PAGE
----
The quiet of a rural strip mall in Connecticut is suddenly interrupted by the appearance in the sky of a glowing blue-green disk. Shoppers stop in their tracks, staring at the unexplained craft moving up and down, back and forth.
But it's all a hoax, a very clever ruse concocted by Marc Dantonio, the chief photo and video analyst for the Mutual UFO Network.
And he did it for a very specific reason for a National Geographic Channel special, called "The Truth Behind: UFOs," airing this month.
"They wanted me to do some image analysis, and when they said they were looking for some dramatic videos to kick it up a notch, I suggested to them that I could create a functional UFO that we can actually fly," Dantonio told The Huffington Post.
Dantonio knows a thing or two about building sophisticated working models. His Connecticut-based company, FX Models, creates special effects for the History Channel and the Learning Channel, and has contracts with the U.S. Navy, Congress and the Joint Chiefs of Staff in Washington, D.C.
So Dantonio set up his UFO hoax at a mall in Winsted, Conn. To do it just right for the National Geographic cameras, he launched three separate nine-minute flights.
"They used several main cameras -- one to gauge crowd reaction -- but they wanted to film it in ways that didn't look obtrusive," he said.
"Our point was to illustrate that technology can cause confusion, and we succeeded. And after we flew it, we totally exposed the technology so people could see exactly what we did," said Dantonio.
What he and his company created was a "quadcopter" with a 4-foot circumference and an X-shaped configuration that had motorized propellers at each end of the X (pictured at right). Several inches beyond the propellers was a big circle of lights.
"My mission was to try and build a vehicle that would be big enough to be seen from a great distance, but small enough such that I wouldn't need exorbitant power requirements to get it up into the air," Dantonio explained.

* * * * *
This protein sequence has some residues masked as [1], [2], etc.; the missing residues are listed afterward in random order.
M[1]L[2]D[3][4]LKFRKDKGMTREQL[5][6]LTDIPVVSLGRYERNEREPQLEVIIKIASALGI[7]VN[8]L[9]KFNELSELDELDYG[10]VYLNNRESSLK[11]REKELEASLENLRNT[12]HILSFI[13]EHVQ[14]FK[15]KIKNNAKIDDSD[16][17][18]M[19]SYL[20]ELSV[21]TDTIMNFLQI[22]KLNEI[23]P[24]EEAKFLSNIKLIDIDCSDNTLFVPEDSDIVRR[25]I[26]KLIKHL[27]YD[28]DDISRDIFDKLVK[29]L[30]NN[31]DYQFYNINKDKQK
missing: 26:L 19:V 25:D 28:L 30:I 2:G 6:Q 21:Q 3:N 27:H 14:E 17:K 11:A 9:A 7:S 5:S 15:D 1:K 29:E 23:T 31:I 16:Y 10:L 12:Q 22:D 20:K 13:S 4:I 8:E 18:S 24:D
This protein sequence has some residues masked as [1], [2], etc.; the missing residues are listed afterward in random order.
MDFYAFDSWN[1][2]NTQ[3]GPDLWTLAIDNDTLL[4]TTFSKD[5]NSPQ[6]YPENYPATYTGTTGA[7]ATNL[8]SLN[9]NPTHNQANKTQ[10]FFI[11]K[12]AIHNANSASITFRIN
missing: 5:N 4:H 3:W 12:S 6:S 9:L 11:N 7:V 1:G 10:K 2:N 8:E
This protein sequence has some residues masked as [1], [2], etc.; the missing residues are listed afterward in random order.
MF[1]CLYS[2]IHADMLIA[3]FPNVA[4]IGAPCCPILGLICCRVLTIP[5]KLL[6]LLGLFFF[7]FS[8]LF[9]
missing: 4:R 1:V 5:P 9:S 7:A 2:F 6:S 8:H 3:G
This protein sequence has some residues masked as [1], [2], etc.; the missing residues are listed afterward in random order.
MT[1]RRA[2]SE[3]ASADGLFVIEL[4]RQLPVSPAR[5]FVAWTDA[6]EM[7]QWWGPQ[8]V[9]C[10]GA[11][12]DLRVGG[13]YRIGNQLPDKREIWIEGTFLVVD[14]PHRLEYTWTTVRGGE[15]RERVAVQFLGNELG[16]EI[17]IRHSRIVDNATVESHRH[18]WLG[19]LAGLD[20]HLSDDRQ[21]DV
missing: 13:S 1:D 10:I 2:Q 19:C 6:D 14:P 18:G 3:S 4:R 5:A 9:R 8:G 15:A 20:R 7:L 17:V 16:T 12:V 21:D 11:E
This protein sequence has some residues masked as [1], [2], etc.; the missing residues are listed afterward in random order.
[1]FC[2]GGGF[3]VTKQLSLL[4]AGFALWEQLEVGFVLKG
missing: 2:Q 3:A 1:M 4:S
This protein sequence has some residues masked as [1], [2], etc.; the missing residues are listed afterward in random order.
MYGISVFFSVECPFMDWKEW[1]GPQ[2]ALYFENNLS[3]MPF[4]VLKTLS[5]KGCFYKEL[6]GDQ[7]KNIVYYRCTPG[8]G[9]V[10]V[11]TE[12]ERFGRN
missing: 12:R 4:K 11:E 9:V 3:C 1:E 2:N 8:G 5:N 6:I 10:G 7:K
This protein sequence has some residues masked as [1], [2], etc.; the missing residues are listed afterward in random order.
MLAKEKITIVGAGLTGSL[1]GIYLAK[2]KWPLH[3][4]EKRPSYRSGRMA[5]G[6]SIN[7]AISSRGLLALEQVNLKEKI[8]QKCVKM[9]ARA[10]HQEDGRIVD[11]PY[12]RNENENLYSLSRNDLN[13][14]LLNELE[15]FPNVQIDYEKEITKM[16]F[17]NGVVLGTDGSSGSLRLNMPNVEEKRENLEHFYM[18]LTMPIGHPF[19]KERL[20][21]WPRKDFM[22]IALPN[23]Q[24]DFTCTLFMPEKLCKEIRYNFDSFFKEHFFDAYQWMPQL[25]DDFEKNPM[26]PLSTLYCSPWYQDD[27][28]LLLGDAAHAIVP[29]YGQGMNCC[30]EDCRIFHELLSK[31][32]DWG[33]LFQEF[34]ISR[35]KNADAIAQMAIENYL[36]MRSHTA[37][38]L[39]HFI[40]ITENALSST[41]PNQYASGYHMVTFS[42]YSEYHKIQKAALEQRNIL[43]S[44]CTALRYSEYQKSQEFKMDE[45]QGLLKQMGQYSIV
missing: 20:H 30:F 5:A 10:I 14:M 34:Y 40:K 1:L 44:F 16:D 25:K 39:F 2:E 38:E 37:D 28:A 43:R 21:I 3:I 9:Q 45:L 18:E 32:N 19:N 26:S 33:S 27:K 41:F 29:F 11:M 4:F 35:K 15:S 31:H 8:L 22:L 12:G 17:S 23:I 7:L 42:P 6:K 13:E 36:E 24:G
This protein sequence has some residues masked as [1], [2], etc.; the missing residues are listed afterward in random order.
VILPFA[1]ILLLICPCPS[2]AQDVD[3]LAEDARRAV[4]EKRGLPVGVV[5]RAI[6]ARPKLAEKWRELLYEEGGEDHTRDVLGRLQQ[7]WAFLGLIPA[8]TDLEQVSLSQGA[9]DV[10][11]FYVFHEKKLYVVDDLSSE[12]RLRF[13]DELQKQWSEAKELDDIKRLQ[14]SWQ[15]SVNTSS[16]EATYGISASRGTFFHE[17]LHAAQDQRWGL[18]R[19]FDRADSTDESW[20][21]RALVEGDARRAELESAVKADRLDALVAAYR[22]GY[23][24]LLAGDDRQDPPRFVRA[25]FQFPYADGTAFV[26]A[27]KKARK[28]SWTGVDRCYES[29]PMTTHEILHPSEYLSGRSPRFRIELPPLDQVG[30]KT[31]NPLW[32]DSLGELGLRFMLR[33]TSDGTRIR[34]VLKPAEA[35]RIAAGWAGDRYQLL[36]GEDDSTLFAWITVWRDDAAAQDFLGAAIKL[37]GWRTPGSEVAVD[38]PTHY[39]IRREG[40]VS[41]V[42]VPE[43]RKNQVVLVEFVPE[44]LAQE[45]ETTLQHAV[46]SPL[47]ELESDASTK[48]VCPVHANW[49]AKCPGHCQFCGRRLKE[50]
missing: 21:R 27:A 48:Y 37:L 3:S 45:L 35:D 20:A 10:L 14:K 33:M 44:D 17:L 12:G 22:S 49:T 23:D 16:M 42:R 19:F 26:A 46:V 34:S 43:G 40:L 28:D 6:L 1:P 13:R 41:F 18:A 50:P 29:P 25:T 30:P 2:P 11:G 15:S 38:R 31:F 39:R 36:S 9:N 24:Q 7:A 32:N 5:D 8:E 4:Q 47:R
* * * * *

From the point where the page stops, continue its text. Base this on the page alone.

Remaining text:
"We flew it out from a big field behind the mall and then shot it vertically up and maneuvered it around, [and then] dropped it down to a lower altitude and shut off the lights on it. Then we rocketed the thing up in the air about 800 feet and turned the lights back on."
Numerous people said it looked like it vanished from one spot and reappeared in another -- a typical UFO eyewitness account.
"We wanted to hit that UFO myth and show how it can be accomplished with technology," Dantonio added.
WATCH Marc Dantonio create and fly his UFO hoax:
The overall point of this little UFO charade was to help people report UFOs in a way that better separates the truly unknown aerial objects from those that are easily explained.
"With the number of people who have recorded UFOs with their cellphones, there's a much higher likelihood they're going to capture objects in the sky. But not all of these things are true unidentified flying objects," said Dantonio.
"My main tenet of doing this production was to show how there's existing technology that can fool you into thinking you're seeing a real UFO," he said. "The more people are educated, that's the way we're going to find a real UFO someday."